How 3 Colorado companies found their sweet spots in niche markets

Garrett Reim
The niches many Colorado companies have carved out for themselves will make you think harder about targeting your business' products and services. Here's three local companies that have laser-focused their business plans to find their true niches:
 

Rally Software

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Pictured above: Rally Software's Denver Office expansion
 
The speed of software innovation is so quick these days that it is becoming more and more difficult for developers to keep up. The market, the latest technologies and developers are moving so fast that software development teams need something to coordinate efforts. This is where Rally Software enters the picture.
 
To thrive in this fast-paced environment more and more software development teams are relying on platforms like Rally, a cloud-based software that allows developers to coordinate and receive feedback on their work. Rally works similarly to the way Salesforce.com helps sales representatives coordinate their efforts with each other and with their marketing teams for maximum effectiveness.
 
Specially designed around the agile development process, a process of software development that is iterative, customer feedback focused and driven by incremental progress, the software is “a different way to create and collect all the data as far as who’s working on what, are their any dependencies that are preventing this team from completing their work,” said Chase Doelling, growth hacker at Rally Software.
 
Rally’s software represents a trend that is sweeping to the far corners of software development. Long gone are the days when software development was dominated by the so-called waterfall process, a method of planning out software development step-by-step. Today software developers need to be nimble, as the agile development process’ name suggests, allowing for faster communication and being up to date on the status of software under development all at once and across teams.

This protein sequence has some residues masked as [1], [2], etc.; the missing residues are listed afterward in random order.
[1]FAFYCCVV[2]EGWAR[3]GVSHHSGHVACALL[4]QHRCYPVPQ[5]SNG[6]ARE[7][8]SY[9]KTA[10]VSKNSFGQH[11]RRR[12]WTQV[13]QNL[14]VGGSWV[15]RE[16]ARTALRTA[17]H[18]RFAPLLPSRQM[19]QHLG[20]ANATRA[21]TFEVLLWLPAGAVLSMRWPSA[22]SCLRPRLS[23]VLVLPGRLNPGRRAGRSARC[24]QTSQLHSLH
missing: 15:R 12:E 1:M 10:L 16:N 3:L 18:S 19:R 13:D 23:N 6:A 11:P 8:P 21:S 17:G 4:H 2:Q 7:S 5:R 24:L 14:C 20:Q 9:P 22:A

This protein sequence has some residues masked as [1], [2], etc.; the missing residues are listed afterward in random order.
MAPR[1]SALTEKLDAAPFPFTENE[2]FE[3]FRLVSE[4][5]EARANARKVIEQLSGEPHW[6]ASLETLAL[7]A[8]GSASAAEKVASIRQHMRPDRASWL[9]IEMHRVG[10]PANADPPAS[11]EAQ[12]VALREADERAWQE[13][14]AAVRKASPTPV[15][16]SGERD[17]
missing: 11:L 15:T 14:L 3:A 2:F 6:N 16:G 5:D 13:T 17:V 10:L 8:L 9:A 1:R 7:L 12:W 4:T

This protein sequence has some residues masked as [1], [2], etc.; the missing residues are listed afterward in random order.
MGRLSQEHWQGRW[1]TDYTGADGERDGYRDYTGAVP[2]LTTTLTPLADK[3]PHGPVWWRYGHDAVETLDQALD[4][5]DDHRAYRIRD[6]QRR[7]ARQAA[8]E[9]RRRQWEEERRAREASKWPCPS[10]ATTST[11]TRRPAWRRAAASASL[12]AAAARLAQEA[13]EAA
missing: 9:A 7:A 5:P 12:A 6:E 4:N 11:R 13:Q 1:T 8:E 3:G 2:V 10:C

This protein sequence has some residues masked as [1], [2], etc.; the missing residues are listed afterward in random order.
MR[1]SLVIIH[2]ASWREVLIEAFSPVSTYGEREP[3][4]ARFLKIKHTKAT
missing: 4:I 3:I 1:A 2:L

“You now have the ability to understand where the business is at and you are now able to adapt to market changes much faster,” said Doelling. “And you’re able to complete work in iterations. We play best in that area where software can be easily changed.” 
 
That means Rally works better on pure software projects than projects that are heavily influenced by hardware. Doelling said there are some exceptions to this like John Deere, who uses some of Rally’s software to manage development on their satellite guided self-driving tractors, but generally because hardware is much more rigid and expensive to develop, Rally’s software (and agile development) is used in more software heavy environments.
 
The platform even allows a team to benchmark themselves against other Rally software users. Though the performance benchmarking is all-anonymous, development teams can gage their development efficiency against that of the market at large.  
 
This approach to helping developers manage their work has been good to Rally; the company is continuing to expand. Recently Rally moved into a new Denver office and is expanding their Boulder offices too. The company currently has 10 open positions in Colorado.
 

hobbyDB

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Pictured above: The hobbyDB team
 
When hobbyDB operated in Europe as an eBay business it had a gross merchandise value of over $18 million. So why it chose to re-launch in the United States may seem confusing, but to its founder and CEO it made perfect sense.
 
“Nobody collects more than Americans,” said Christian Braun co-founder and CEO of hobbyDB. “This is the mother country if you would like.” 
 
According to Braun, two-thirds of the collectors market is in the United States. And hobbyDB is banking on the belief that backed by American enthusiasm for collecting and a new proprietary e-commerce website, they can improve the online buying, selling and documenting of collectibles.